Analog Input

Signal voltages are not always digital, such as zero volts or five volts. Many times they are analog, in that they can vary in voltage level, and that is where an Analog-to-Digital Converter (ADC) is used to convert the input signal from an analog voltage level to a digital value that the microcontroller can process. This project monitors a potentiometer-controlled voltage that lights up an LED when the threshold is crossed.


Step by Step Instructions

Using the MPLAB® Code Configurator (MCC), this project creates an analog input to read a potentiometer and control an LED from a digital output. When the potentiometer is turned right of the center position the LED will light up. When the potentiometer is turned left of the center position the LED will be off.


The project uses:

PICDEM Lab II Connections:

  • Connect 5 V and Gnd to the power bus of the protoboard.
  • Connect 5 V to the Vdd pin of the PIC16F1769
  • Connect Gnd to the Vss pin of the PIC16F1769
  • Connect a wire from the RA2 pin (pin 17) to the breadboard Row 23
  • Connect a wire from the ground bus to breadboard Row 27
  • Connect the LED Anode to breadboard Row 23
  • Connect the LED Cathode to breadboard Row 24
  • Connect a 330 Ω resistor between Row 24 and Row 27
  • Connect a wire from the RA4 pin (pin 3) to the breadboard Row 8
  • Connect the potentiometer's three pins to row 7, 8, and 9
  • Connect a wire between Row 9 and the breadboard ground bus
  • Connect a wire between Row7 and the breadboard power bus

To follow along with these steps, MPLAB X should be open and the Programmer/Debugger connected to both the computer and the Development Board. The setup was described in the Setup and Installation section of this training module. You should see a screen similar to the one below to move on to step 1.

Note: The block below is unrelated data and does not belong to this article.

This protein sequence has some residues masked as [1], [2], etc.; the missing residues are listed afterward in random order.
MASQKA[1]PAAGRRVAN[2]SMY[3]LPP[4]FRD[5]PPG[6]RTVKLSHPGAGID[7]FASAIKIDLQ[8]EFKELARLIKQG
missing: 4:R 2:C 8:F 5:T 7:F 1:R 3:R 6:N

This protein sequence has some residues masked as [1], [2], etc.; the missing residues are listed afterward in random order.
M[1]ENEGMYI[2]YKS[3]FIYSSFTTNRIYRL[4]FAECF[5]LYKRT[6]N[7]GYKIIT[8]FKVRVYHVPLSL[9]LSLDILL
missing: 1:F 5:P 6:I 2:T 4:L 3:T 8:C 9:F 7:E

Create a new stand-alone project in MPLAB X for a PIC16F1769. Instructions are below if this is your first project.


Open the MCC under the Tools > Embedded menu of MPLAB X IDE.



Select the Peripherals for your project.
In this project these peripherals will need to be selected:

  • System Module
  • Interrupt Module
  • Pin Module
  • ADC

The System Module, Interrupt Module, and Pin Module will be automatically included but the ADC must be selected for the project. The list of peripherals will show up under the Device Resources list. Double click on the ADC to have it added to the project.



Open the Pin Manager and then click on the PORTA pin 2 (RA2) blue lock symbol in the Output row to lock it. It will turn green. This adds this RA2 I/O pin to the project to drive the LED. Click on the PORTA pin 4 blue lock in the ANx row to make it green. This adds the RA4/AN3 input to the project. Vref+ and Vref- should be left to their default values. The Reset line should not have any green locks.



Close the Pin Manager and then click on the Pin Module in the Project Resources to open the center section. It will show RA2 and RA4 listed on the I/O chart.

  1. The RA2 pin will be an output and control the LED. Click on the Output box to make the pin an output and uncheck the WPU and Analog boxes.
  2. The RA4 pin is the potentiometer input, so check the Analog box and uncheck the Output and WPU boxes, if checked.


The System needs to be setup next. Click on the System Name in the Project Resources list. It should be highlighted in blue when selected.


The System section will appear. In this section, the oscillator settings and the configuration settings are selected.


  1. Select the INTOSC from the System Clock Select drop down menu.
  2. Select the 1MHz_HF selection from the Internal Clock drop down menu.

This will enable the internal 1 MHz internal oscillator as the system clock.



Each configuration setting can be changed under the Register tab of the System window. Match the selections shown here.



The ADC needs to be setup. Click on the ADC label in the Project Resources menu to make the ADC setup screen appear.